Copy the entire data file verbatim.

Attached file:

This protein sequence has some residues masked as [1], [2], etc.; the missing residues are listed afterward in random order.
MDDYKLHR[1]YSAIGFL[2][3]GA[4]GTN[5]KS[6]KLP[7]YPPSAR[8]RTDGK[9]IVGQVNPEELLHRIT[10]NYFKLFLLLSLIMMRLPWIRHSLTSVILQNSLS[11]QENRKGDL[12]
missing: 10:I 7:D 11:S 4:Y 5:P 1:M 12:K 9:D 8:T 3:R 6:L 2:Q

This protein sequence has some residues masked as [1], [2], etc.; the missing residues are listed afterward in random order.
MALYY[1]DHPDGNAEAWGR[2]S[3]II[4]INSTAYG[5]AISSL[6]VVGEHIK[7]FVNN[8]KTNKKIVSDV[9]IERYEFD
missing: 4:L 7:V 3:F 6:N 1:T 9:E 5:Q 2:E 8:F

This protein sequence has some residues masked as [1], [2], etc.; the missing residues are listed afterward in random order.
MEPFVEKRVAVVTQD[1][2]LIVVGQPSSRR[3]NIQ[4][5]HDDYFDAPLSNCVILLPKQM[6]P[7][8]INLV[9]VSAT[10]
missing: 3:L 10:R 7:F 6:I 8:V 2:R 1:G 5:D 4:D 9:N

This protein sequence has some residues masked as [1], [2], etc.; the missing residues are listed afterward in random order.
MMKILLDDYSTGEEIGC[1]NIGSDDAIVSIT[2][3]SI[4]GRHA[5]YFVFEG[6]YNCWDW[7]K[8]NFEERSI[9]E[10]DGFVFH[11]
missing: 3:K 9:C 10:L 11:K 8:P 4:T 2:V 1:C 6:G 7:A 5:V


This protein sequence has some residues masked as [1], [2], etc.; the missing residues are listed afterward in random order.
MDDYKLHR[1]YSAIGFL[2][3]GA[4]GTN[5]KS[6]KLP[7]YPPSAR[8]RTDGK[9]IVGQVNPEELLHRIT[10]NYFKLFLLLSLIMMRLPWIRHSLTSVILQNSLS[11]QENRKGDL[12]
missing: 10:I 7:D 11:S 4:Y 5:P 1:M 12:K 9:D 8:T 3:R 6:L 2:Q

This protein sequence has some residues masked as [1], [2], etc.; the missing residues are listed afterward in random order.
MALYY[1]DHPDGNAEAWGR[2]S[3]II[4]INSTAYG[5]AISSL[6]VVGEHIK[7]FVNN[8]KTNKKIVSDV[9]IERYEFD
missing: 4:L 7:V 3:F 6:N 1:T 9:E 5:Q 2:E 8:F

This protein sequence has some residues masked as [1], [2], etc.; the missing residues are listed afterward in random order.
MEPFVEKRVAVVTQD[1][2]LIVVGQPSSRR[3]NIQ[4][5]HDDYFDAPLSNCVILLPKQM[6]P[7][8]INLV[9]VSAT[10]
missing: 3:L 10:R 7:F 6:I 8:V 2:R 1:G 5:D 4:D 9:N

This protein sequence has some residues masked as [1], [2], etc.; the missing residues are listed afterward in random order.
MMKILLDDYSTGEEIGC[1]NIGSDDAIVSIT[2][3]SI[4]GRHA[5]YFVFEG[6]YNCWDW[7]K[8]NFEERSI[9]E[10]DGFVFH[11]
missing: 3:K 9:C 10:L 11:K 8:P 4:T 2:V 1:C 6:G 7:A 5:V